Sixty years ago, actor/singer/heartthrob Tab Hunter was outed. The story goes that in 1955, Hunter’s first agent Henry Willson sold Hunter out to gossip rag Confidential so that the magazine wouldn’t publish a piece outing another client of Willson’s, Rock Hudson. Despite being something that at the time was virtually inconceivable—especially for all-American boys—Hunter’s career thrived.
Over the weekend, new Daily Show host Trevor Noah performed a short standup set at a convention in Los Angeles called Politicon. There, he did a bit about the varying extremes of racism he has experienced across America, which was insightful, but also a nearly exact replica of a decades-old Dave Chappelle joke.
When exactly did Scott Disick cheat on Kourtney? Kris Jenner is on a yacht, but where, when, and with whom? Every week, keen-eyed Kardashians scholar Mariah Smith uses paparazzi photos, gossip-blog coverage, the family’s own Instagram and Twitter accounts, and common sense, to investigate, and establish a detailed and accurate shooting schedule ofKeeping Up With the Kardashians—laying bare the distorted timelines and manufactured plotline of America’s royal family. Welcome to Keeping Up With the Kontinuity Errors.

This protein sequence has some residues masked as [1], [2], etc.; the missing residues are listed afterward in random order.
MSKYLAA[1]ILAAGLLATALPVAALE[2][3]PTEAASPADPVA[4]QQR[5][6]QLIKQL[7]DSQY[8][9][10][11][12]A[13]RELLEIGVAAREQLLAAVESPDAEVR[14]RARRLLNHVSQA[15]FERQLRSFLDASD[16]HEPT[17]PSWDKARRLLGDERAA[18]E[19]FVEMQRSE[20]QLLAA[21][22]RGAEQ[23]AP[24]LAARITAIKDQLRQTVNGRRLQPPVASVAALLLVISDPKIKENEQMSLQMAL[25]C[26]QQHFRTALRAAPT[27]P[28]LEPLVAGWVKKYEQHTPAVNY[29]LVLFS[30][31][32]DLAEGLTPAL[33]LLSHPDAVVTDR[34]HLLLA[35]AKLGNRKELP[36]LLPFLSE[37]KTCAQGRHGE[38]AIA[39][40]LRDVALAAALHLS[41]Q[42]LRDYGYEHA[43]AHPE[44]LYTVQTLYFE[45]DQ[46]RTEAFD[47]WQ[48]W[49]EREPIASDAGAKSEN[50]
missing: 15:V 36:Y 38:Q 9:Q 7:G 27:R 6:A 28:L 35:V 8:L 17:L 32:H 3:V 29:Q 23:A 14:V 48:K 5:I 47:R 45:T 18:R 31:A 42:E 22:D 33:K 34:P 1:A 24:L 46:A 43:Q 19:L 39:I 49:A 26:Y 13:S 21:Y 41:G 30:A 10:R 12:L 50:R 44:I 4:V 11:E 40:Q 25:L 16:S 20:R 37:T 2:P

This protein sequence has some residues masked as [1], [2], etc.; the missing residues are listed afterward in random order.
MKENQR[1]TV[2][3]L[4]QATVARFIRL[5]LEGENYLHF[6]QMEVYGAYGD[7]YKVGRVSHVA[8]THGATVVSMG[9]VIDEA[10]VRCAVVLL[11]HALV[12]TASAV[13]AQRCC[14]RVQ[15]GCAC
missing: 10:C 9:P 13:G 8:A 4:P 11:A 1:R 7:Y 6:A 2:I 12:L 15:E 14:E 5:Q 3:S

Rumer Willis, the actress child of Bruce Willis and Demi Moore, and Chris Soules, the guy who used to be The Bachelor, were “spotted” together last week sitting courtside at a Knicks game. Then they were “spotted” again at the popular night club Lavo. Rumer would like you to know, however, that they are not dating, and there is no story here, oh my God.
Kim Kardashian currently stars on the reality show Keeping Up With the Kardashians. Kristin Cavallari used to star on the reality show The Hills. You might think the similarities between the two end there, but you’re wrong, because Kristin and Kim Kardashian also dress alike, because Kristin copies Kim Kardashian. (Busted!!!!!)
Superficially, Todd Strauss-Schulson’s The Final Girls looks like what would happen if Friday the 13th got the Wes Craven’s New Nightmare treatment: It’s a self-referential exploration of tropes (it takes its title from scholar Carol J. Clover’s brilliant analysis of horror cinema), a genre-excavation using a movie-within-a-movie conceit. (Note that the film-within-the-film is not Friday the 13th exactly, but the very similar fictional ‘80s horror hack-’em-up Camp Bloodbath). The action follows Max (Taissa Farmiga) and some of her friends, who get sucked into the slasher flick Max’s mom Amanda (played by Malin Åkerman) starred in during the ‘80s. When they figure out what’s going on, they realize they have to rely on their knowledge of the genre to find their way out.
One night in Berlin, a young woman from Spain meets a group of local guys while leaving a nightclub. She clicks with one of them, and so she decides to hang out with the group. Instead of being repelled when they attempt to break into a car that isn’t theirs, she’s enticed. They kick off a wild night that involves ominous drug dealers, heist, baby-theft, peril at almost every turn, and more partying. And it’s all captured in one single take.